For 2016, one of my New Year’s Resolutions is to get off my lazy behind and do something productive with my free time. I have a few hobbies that I want to develop as I get older, the foremost being my writing. That brings me here to Medium. My goal is to write a short-form article every week about something that interests me. Maybe this will last a while, and maybe it won’t; either way, it doesn’t hurt to try. So, in the first of what I hope to be many entries, let’s talk about alternate realities.
What is an alternate reality?
Well, I’m glad you asked, anonymous reader. There are many, many ways to define what an alternate reality is, but here’s the bare minimum you really need to understand: An alternate reality is a reality different from our own. Simple enough, right? Not a hard concept to grasp at its core. Let’s add a layer of complexity, shall we? Alternate realities differ from our own because of a fork in the timeline, called a point of divergence. This is where things get a bit trickier. Through this rule, any decision you or anyone else has made can lead to an alternate reality. For example, you might have once been faced with buying a blue or a red car. In our reality, you bought the blue car and drove it religiously for 200,000 miles. But in an alternate reality, you chose the red car and it broke down after 50,000 miles, upon which you had to decide to either bite the bullet and buy a new car or pay the exorbitant amount to fix your current one. As you can see, each decision you make leads to a number of other decisions, each of which leads to another set of decisions, and so on and so forth. This phenomenon is more commonly known as the butterfly or ripple effect.
Alright, I understand what an alternate reality is. Where might I have seen one before?
Great question, reader. I’m sure you are lazy like me, and even though a quick Google search will probably lead you to many, many examples, I’ll review a couple of my favorites below for your reading pleasure.
The Fallout Universe
Fallout is a series of post-apocalyptic RPGs originally developed by Black Isle Studies in 1997 and now published by Bethesda Game Studios. The series is predicated on a thermonuclear war that occurs in 2077 between the United States of America and the People’s Republic of China that eliminates most of human civilization and turns the world into an uninhabitable wasteland for almost two centuries. The games take place in the 2200s, after humanity has found the earth’s surface fit for repopulation again and begun to rebuild. Obviously, there is no threat of thermonuclear war between the United States and China in the present day (well, no obvious threat, anyway), so how did the world of Fallout get to that point? The public’s best guess is that our timeline and Fallout’s timeline diverged at some point between the end of World War II and 1961. Most ascribe the divergence to the development of the transistor, which did not occur in the Fallout universe, leading to further use of vacuum tubes and the development of other technologies. By 1969, in order to “more efficiently govern itself”, the United States reorganized itself into 13 commonwealths. With oil supplies dwindling, the nation turned to atomic energy to fuel its economy — the most obvious change being the gradual switch to fusion-powered cars. In this vein, the Fallout version of America became an “atompunk” society; it never eschewed the culture and technology of the 1950s, and the advances made in atomic technology were simply addendums to the existing culture.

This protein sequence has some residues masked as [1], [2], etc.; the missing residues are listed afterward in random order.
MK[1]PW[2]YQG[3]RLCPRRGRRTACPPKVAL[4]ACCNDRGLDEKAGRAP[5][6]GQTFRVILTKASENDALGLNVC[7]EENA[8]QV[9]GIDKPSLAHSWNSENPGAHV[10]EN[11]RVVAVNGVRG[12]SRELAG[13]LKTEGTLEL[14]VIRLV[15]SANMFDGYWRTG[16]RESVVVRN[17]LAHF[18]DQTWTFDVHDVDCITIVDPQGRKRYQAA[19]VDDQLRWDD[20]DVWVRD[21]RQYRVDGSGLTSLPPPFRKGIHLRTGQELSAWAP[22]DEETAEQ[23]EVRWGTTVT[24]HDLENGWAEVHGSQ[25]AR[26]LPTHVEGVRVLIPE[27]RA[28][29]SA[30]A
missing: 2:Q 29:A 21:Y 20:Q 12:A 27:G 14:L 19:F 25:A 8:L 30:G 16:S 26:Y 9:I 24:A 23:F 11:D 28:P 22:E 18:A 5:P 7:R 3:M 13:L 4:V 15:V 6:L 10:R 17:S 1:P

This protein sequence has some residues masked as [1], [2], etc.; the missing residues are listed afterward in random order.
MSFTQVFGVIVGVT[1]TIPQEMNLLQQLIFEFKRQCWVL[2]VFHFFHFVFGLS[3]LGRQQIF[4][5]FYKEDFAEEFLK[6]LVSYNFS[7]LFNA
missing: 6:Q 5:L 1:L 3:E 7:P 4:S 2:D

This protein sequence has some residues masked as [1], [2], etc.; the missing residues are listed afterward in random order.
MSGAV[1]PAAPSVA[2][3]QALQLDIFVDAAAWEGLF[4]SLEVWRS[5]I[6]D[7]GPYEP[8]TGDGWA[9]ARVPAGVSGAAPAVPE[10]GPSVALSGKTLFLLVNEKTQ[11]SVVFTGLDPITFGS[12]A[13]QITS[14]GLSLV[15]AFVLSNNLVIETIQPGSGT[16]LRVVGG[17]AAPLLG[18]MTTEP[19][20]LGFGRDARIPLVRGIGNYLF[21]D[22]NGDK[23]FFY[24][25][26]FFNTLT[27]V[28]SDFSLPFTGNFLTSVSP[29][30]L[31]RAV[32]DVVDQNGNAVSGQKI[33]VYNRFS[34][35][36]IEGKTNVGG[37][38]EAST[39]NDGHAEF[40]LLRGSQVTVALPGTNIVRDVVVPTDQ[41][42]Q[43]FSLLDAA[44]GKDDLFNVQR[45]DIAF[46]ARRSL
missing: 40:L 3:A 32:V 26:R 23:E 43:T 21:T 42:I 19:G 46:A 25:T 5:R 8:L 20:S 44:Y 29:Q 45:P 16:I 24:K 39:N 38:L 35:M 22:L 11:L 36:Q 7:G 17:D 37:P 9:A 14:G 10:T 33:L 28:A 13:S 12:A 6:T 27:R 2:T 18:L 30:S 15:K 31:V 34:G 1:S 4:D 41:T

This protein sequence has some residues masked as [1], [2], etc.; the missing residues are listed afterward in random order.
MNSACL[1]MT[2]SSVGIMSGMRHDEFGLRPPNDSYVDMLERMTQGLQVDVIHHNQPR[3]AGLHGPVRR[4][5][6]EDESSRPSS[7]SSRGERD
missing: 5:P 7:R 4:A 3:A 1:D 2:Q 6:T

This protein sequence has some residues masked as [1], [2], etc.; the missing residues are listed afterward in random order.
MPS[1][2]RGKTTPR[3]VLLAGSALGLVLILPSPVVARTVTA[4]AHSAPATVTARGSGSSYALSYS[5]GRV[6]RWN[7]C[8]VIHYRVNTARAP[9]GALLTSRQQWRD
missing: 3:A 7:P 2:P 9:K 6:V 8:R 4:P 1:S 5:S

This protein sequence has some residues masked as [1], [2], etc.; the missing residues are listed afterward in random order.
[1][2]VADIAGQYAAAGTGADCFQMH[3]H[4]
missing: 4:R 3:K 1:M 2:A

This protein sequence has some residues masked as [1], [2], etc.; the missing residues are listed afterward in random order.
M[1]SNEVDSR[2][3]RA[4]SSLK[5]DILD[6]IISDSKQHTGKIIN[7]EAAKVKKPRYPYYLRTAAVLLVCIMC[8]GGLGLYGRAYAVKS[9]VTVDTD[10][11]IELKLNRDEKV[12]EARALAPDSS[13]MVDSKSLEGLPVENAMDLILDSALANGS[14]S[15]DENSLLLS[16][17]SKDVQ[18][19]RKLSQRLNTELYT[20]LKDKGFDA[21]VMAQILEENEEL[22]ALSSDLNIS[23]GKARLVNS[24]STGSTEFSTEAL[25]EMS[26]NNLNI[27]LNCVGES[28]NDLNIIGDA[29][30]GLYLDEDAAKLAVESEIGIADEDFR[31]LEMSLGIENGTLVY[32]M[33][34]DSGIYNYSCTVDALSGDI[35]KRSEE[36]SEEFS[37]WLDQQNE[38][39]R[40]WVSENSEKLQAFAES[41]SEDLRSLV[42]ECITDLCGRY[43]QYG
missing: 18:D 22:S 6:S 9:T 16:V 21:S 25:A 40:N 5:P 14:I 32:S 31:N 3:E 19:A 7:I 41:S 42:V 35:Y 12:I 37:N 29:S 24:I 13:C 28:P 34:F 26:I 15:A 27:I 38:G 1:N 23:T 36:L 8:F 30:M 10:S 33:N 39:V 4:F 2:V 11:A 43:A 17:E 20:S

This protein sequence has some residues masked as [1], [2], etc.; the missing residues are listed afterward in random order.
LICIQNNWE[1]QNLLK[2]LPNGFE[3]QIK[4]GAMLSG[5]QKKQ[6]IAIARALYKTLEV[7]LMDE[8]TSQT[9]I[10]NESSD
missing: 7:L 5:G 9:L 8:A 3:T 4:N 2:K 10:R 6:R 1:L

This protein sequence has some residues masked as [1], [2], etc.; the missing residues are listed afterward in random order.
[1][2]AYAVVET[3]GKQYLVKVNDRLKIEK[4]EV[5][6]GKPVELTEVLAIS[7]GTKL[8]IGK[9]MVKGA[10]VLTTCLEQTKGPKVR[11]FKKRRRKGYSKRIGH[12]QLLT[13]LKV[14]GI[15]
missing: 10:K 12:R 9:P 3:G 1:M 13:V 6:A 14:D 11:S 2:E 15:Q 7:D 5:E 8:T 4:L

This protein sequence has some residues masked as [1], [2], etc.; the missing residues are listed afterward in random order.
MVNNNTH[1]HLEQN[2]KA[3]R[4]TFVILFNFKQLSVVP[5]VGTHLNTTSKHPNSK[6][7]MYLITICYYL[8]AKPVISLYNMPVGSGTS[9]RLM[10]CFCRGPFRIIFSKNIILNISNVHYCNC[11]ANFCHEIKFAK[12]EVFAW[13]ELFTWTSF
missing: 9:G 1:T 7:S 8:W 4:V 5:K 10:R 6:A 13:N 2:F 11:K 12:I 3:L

The Man in the High Castle by Philip K. Dick
The Man in the High Castle is set in an America that succumbed to Nazi and Japanese forces after the assassination of Franklin Delano Roosevelt in 1933 and the successive weak administrations that left the United States ill-prepared to fight in World War II. Within the novel, characters discuss another novel, The Grasshopper Lies Heavy, in which the Allies win World War II, but in a manner slightly different how events played out in our timeline. The Man in the High Castle focuses the interplay between the Nazis and Japanese as the world’s foremost superpowers and the American resistance that fights for its freedom in the shadows.
Ok, I understand what’s going on, but why does any of this matter?
People like to dream. We like to explore different futures and different histories, events we could have experienced or lives we could have lived. The idea of an alternate reality, a place where anything could happen and can happen, is mystifying, almost magical. This is why this matters, anonymous reader. Alternate realities let us dream in ways we can never imagine, all stemming from one choice, one decision, one singular point in time. Morpheus offers you the red and blue pills; it’s up to you which you choose and which path you take.